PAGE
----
About the book, from the publisher:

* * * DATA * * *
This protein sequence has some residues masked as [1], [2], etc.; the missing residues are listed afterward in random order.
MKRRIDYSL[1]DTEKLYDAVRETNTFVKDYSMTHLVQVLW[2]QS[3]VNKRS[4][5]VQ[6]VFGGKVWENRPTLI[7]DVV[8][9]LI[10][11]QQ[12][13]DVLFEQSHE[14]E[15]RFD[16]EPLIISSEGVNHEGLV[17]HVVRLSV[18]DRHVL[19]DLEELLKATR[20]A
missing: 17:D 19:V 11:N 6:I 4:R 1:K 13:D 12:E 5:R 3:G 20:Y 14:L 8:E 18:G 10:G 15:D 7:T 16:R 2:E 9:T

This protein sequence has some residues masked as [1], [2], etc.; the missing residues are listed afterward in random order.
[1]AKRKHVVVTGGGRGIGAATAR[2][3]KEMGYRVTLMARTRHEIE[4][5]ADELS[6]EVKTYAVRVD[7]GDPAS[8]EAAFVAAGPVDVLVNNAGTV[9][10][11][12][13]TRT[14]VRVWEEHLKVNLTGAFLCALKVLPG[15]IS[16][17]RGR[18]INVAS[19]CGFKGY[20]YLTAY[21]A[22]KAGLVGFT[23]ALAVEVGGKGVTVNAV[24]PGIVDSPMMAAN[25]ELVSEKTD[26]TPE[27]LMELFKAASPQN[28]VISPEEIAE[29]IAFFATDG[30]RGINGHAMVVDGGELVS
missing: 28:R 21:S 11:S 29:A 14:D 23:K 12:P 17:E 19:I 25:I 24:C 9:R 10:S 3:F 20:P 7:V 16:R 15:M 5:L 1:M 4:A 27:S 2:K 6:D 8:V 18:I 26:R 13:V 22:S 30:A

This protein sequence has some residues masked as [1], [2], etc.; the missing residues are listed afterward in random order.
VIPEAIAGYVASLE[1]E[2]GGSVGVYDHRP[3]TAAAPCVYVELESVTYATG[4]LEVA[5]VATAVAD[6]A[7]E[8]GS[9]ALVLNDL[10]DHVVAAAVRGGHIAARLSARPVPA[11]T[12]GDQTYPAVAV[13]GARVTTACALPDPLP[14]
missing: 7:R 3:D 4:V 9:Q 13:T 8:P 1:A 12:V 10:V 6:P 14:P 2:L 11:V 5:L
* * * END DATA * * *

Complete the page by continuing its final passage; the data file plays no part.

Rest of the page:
There was a time when seeing a movie meant more than seeing a film. The theater itself shaped the very perception of events onscreen. This multilayered history tells the story of American film through the evolution of theater architecture and the surprisingly varied ways movies were shown, ranging from Edison's 1896 projections to the 1968 Cinerama premiere of Stanley Kubrick's 2001. The study matches distinct architectural forms to movie styles, showing how cinema's roots in theater influenced business practices, exhibition strategies, and film technologies.William Paul is professor of film and media studies at Washington University in St. Louis. He is also the author of Laughing Screaming: Modern Hollywood Horror and Comedy and Ernst Lubitsch's American Comedy.